Soooo... this is one of the towering achievements of its decade, ja?! If there's one aspect of my taste that particularly stands out to me, it's the fact that I consistently find myself leaning towards the great spiritualist filmmakers for comfort: Bergman, Tarkovsky, Dreyer, Bresson. I didn't realise it before, but having seen Wind I don't think it's too much of a stretch to place Kiarostami alongside those greats (double this up with Taste of Cherry and I'm sold.)
The delicately languorous rhythms of Wind allow the audience to savour every sweet moment of this masterpiece, whilst contemplating the director's deft use of space (which, more than character or plot, is where I derive the bulk of the film's meaning.) Kiarostami's most overt visual tactic is to deploy breathtaking long-shots of the Iranian landscape, which not only acts as a tribute to this naturally ravishing country, but also serves to underline the relationship of character to the world beyond - a world that humbles any pretensions of self-importance by rendering everyone within it an indistinguishable dot against the might of its beauty. But Kiarostami doesn't stop there - he's concerned with matters beyond the physical, and accordingly utilizes an aural dimension that expands his scope considerably: a simple, but effective use of sound that alludes to the expanses outside our frame of vision. His soundtrack seemingly captures the wealth of rural and village life in its entirety, but on more cogent terms it also frequently separates ethereal from corporeal by presenting us with voices that aren't accounted for by on-screen events. Thus, numerous characters are heard but not seen, quietly compelling the viewer to confront the nature of (their?) material existence.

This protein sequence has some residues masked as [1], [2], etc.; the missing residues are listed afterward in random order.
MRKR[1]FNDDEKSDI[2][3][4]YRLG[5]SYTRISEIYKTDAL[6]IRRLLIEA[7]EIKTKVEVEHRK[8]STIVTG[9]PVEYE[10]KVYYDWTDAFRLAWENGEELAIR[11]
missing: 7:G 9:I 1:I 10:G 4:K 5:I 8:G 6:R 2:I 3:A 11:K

It's within this set-up that we're presented the character of Behzad, our narrative's channel for these concerns. As a possible filmmaker (I don't think it's ever made entirely clear?) he arguably functions as Kiarostami's alter-ego here, whilst his relatively Westernized outlook simultaneously embodies him with the traits of the film's audience. The former role gifts the film with much of its peculiar comicality (the grievances and dubious ethics intrinsic to the filmmaking process), whilst the latter reinforces the distinctly metaphysical concerns at its core. This duality reaches a literal and figurative altitude with a delightful running gag that finds Behzad having to drive to the top of a mountain graveyard in order to perform the cosmopolitan task of answering a mobile phone. Aside from the humour inherent in these trips, the journey is also a curious ascent towards death that metaphorically falls short of reaching Kiarostami's heavenly skies. Implicitly, the phone contributes to the deprivation of Behzad's spiritual self through its inextricable link to his inferred past which, it should be noted, is what provides him with the decidedly inhumane goal of awaiting a village elder's death. The driving force of this narrative then, is the attempt to reconcile those aforementioned divergences between ethereal and corporeal, but within Behzad's character. Kiarostami's typically subtle observations in this regard belie the complexity of Wind's undercurrents, which - for a film that's preoccupied with the idea of death (it's referenced in more ways than I could possibly recount) - ultimately make this one of the most moving paeans to the marvels of human life that I've ever encountered.